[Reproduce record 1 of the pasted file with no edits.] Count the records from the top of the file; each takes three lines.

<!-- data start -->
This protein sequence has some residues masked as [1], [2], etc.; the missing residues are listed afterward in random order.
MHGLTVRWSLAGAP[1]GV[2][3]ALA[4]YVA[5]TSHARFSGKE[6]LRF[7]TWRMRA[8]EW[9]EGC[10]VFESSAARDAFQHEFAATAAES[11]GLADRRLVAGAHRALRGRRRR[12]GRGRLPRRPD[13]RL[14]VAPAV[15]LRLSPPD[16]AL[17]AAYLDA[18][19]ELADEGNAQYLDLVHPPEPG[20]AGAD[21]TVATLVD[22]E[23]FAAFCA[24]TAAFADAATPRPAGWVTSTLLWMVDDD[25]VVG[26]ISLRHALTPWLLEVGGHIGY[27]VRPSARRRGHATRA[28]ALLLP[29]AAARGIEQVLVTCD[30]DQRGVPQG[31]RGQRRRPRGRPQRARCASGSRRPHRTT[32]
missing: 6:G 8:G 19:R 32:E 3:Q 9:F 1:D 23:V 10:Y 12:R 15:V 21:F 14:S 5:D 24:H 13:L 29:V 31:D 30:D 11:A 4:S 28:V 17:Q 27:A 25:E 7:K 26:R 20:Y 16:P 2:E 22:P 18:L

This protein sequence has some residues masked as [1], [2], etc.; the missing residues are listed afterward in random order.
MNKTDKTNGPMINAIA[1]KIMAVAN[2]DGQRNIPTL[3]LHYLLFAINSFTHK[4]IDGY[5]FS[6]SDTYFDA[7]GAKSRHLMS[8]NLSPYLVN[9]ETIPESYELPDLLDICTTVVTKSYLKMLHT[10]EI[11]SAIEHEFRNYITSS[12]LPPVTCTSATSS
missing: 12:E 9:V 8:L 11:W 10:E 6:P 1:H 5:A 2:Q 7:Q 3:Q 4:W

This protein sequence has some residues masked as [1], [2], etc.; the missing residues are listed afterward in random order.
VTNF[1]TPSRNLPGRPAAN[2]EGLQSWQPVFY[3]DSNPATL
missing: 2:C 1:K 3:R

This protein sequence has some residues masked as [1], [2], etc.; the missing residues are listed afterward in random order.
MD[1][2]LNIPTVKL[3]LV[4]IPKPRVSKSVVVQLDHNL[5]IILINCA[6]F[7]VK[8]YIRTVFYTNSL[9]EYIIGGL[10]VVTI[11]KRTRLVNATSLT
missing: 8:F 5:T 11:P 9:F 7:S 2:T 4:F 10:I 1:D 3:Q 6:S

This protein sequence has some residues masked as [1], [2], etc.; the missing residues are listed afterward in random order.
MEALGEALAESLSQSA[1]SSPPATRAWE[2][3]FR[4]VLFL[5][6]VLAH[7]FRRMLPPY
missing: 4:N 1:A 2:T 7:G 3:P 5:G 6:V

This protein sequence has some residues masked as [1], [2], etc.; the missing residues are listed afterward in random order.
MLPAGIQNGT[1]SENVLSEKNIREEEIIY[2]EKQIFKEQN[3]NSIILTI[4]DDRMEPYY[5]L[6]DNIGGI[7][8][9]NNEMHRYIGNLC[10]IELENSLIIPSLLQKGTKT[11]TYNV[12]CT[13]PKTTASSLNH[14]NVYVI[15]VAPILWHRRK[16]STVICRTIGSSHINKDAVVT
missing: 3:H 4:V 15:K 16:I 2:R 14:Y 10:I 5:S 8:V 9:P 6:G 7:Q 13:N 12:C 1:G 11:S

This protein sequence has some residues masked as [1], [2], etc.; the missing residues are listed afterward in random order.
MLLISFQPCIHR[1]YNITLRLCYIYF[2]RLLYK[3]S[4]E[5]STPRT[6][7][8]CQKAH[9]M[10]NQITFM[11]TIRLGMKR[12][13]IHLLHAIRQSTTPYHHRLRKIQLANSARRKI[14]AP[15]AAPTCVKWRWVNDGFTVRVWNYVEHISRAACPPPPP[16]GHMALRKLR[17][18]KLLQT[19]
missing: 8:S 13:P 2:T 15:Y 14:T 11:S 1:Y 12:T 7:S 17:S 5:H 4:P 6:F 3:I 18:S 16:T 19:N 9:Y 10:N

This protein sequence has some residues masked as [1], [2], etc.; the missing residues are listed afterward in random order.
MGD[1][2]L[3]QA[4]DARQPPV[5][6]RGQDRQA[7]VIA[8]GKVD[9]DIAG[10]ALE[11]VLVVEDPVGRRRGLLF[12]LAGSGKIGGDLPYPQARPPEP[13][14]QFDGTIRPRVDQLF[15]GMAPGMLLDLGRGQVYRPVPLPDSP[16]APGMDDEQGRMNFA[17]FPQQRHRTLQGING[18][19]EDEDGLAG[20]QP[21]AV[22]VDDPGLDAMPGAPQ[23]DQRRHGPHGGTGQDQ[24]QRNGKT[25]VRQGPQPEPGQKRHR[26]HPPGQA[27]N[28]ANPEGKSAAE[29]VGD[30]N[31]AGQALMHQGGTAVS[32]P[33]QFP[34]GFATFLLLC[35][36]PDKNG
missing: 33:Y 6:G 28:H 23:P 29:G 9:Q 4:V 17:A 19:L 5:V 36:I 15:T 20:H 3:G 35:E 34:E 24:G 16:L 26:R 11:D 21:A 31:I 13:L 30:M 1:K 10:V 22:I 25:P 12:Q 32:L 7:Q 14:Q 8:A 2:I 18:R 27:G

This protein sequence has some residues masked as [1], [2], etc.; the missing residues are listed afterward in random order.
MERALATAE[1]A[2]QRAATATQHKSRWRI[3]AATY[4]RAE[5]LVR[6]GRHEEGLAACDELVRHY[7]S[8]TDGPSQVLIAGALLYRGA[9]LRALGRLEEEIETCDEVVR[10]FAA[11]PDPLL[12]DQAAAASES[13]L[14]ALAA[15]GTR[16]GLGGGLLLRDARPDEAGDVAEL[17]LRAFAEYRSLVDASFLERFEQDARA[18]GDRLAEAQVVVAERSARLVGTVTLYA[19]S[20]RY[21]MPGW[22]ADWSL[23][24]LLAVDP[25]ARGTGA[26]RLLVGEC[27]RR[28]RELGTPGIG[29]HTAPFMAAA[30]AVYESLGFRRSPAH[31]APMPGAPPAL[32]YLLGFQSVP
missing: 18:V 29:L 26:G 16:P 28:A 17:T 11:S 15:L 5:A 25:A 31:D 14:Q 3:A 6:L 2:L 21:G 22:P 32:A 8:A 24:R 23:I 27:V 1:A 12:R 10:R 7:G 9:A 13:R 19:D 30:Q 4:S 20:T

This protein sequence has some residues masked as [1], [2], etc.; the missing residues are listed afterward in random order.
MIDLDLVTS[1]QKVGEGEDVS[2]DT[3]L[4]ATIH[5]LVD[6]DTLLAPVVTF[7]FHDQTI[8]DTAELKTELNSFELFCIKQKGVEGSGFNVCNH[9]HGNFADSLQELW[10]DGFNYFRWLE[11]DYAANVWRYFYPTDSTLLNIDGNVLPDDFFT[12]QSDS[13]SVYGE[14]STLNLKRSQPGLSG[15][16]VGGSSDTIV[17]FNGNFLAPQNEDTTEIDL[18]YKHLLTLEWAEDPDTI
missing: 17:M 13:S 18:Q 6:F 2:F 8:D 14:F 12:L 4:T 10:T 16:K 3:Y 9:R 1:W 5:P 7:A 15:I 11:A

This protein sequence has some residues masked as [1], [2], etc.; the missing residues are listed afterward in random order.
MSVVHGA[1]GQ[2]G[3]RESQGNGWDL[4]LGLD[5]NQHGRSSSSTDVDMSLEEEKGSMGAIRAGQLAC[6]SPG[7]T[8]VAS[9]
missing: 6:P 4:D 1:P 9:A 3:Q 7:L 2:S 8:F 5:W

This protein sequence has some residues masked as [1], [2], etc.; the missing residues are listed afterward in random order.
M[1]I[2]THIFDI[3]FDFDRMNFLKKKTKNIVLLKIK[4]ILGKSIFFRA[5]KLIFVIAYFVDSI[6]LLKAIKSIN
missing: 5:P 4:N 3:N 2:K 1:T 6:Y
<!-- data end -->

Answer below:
This protein sequence has some residues masked as [1], [2], etc.; the missing residues are listed afterward in random order.
MHGLTVRWSLAGAP[1]GV[2][3]ALA[4]YVA[5]TSHARFSGKE[6]LRF[7]TWRMRA[8]EW[9]EGC[10]VFESSAARDAFQHEFAATAAES[11]GLADRRLVAGAHRALRGRRRR[12]GRGRLPRRPD[13]RL[14]VAPAV[15]LRLSPPD[16]AL[17]AAYLDA[18][19]ELADEGNAQYLDLVHPPEPG[20]AGAD[21]TVATLVD[22]E[23]FAAFCA[24]TAAFADAATPRPAGWVTSTLLWMVDDD[25]VVG[26]ISLRHALTPWLLEVGGHIGY[27]VRPSARRRGHATRA[28]ALLLP[29]AAARGIEQVLVTCD[30]DQRGVPQG[31]RGQRRRPRGRPQRARCASGSRRPHRTT[32]
missing: 6:G 8:G 19:R 32:E 3:Q 9:F 1:D 23:V 10:Y 12:R 15:V 21:F 14:S 5:D 24:H 13:L 29:V 31:D 30:D 11:A 4:S 28:V 17:Q 27:A 25:E 7:K 26:R 20:Y 16:P 2:E 22:P 18:L